Another sign I found intriguing in South Korea was a framed pamphlet I couldn’t help but see mounted on the inside of a toilet door. Now in Australia – well alot of Australia – what you will see inside toilet doors is adverts/ campaigns educating people about drug use, safe sex, environmental issues, etc. However, in South Korea it’s all about ceramics exhibitions or festivals!! Another sign of the value that is placed on ceramics and the arts in general. Yay!!
Now, this image is a bit blurry…. BUT cut me some slack: I was sitting on the toilet!!
The final image I would like to share with you is an image of the banner my partner and kids made for me when I got home from Korea after a two week tour – it was the longest I had been away from them all, so it was very cute!!
More entries to this WordPress Photo Challenge can be viewed here:
This weeks photo challenge is about culture and, as a challenge, prefers to have only one photo capturing the theme. So …. yikes!! what to choose – crazy traffic-scapes in Asia, fruit people/Lolita in Harajuku, water produce sellers in Vietnam, wall to wall vending machines in Japan, the list goes on.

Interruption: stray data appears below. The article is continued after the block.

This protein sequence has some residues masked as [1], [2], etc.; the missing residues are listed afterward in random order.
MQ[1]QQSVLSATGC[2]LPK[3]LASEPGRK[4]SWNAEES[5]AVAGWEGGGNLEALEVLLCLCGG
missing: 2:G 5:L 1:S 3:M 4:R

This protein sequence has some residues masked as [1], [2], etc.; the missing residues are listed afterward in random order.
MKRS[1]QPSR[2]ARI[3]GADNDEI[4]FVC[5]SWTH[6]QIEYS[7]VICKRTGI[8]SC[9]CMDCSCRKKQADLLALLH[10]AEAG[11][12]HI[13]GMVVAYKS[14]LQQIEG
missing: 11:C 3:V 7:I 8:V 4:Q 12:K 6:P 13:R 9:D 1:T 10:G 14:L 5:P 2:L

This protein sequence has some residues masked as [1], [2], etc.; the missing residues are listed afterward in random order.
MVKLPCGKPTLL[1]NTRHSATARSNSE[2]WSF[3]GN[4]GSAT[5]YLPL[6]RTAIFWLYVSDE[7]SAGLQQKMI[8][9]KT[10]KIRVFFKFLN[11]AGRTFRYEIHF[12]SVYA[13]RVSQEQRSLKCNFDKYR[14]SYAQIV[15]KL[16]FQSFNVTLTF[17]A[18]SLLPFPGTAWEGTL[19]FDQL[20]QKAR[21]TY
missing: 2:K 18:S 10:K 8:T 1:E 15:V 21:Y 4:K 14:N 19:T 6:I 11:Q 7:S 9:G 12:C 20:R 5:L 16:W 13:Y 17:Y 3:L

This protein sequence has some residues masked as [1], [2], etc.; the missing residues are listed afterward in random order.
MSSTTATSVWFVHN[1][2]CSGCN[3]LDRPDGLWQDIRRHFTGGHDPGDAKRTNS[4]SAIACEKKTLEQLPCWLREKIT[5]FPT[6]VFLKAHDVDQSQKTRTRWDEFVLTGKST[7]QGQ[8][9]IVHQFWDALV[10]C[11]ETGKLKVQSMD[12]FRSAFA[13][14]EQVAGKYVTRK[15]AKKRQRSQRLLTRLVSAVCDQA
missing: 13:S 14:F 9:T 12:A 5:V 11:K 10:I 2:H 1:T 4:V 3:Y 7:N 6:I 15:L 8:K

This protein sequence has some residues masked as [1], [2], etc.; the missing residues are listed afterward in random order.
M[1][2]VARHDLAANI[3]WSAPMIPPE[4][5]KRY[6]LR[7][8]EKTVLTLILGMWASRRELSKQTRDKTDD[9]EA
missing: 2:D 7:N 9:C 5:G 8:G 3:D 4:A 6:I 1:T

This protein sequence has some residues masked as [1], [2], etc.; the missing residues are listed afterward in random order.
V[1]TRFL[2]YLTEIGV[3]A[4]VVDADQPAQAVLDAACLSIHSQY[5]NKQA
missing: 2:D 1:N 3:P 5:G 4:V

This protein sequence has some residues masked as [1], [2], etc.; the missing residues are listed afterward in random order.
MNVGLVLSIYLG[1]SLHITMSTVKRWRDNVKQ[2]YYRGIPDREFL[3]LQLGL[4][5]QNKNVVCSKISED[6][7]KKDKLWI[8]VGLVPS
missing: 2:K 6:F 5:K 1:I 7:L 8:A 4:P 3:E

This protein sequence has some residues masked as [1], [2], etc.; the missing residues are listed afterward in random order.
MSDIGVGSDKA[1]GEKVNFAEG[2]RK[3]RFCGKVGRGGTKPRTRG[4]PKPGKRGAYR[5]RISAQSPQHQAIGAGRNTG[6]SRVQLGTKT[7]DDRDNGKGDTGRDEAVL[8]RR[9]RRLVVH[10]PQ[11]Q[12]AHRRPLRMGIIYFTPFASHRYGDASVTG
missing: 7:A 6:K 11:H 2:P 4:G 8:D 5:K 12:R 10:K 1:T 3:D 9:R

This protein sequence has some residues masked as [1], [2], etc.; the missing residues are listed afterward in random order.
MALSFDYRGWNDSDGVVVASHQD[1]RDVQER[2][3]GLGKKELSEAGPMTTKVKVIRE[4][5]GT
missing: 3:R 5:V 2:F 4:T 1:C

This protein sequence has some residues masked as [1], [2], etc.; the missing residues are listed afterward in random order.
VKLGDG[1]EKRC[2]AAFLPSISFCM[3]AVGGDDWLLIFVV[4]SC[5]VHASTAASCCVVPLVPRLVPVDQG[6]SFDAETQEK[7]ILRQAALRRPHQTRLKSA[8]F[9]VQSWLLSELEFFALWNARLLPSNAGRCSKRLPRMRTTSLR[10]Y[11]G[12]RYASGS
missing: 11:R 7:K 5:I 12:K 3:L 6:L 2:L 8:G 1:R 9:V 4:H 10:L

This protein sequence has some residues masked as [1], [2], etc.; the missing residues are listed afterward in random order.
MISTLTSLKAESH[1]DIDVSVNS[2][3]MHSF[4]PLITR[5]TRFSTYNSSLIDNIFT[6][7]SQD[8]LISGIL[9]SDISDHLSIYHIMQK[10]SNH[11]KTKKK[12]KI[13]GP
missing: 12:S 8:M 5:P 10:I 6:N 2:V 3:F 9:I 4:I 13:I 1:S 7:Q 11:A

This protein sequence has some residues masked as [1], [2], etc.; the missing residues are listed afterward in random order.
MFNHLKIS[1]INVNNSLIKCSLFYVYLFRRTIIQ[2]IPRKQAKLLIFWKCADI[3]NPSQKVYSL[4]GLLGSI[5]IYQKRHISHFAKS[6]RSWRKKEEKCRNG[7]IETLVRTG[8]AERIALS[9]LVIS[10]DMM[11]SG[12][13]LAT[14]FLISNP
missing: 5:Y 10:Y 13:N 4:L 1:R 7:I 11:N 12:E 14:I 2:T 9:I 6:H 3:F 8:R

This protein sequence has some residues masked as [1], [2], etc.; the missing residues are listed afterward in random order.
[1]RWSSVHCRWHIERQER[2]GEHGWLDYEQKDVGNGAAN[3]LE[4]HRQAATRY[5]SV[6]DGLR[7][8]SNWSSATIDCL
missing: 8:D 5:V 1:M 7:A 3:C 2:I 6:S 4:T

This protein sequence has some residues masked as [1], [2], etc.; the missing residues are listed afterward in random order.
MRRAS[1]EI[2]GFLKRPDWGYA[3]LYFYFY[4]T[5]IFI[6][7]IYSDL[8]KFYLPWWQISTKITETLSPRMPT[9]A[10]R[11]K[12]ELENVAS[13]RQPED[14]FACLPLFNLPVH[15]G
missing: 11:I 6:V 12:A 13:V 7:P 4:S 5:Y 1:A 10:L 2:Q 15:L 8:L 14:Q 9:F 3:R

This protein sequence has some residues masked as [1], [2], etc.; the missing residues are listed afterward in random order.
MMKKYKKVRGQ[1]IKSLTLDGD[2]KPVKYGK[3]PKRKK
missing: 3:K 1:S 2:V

Although tempted to post an example of each, I’ve stuck to the “brief” and posted, what I think, is the best example from the mix… I hope you agree…. but it’s all very subjective, isn’t it?
So I have decided on an image I took whilst in Japan in 2009 capturing the growing trend of young people dressing up in defiance of their rigid conservative culture and exhibiting themselves in Harajuku, Japan. This has become a weekly event that is attended from all over Japan by young people as a means to rebel against conventional ‘culture’ – so I guess this image is capturing counter -culture!
This Sunday event also entices a large amount of tourists, and the young gals and guys there love showing off their outfits and having photos taken… in the great tradition of breaking current cultural rules!
If you ever get to visit Harajuku, it is a lovely city, and there is a great market that sells all the Bo-Beep and Lolita outfits you could ever need 🙂
You can visit more weekly photo challenges here :
My most favourite place in Italy – VENICE! (despite the
poor non-existent signage -gotta LOVE Italy – and I do!)
Perhaps it was the time of year I visited: Winter. Yes it was cold, but so magical. (despite the poor
non-existent signage) I now wish I had taken photos of ‘that’ signage, but one always thinks of the “what ifs” afterwards… but more on that later.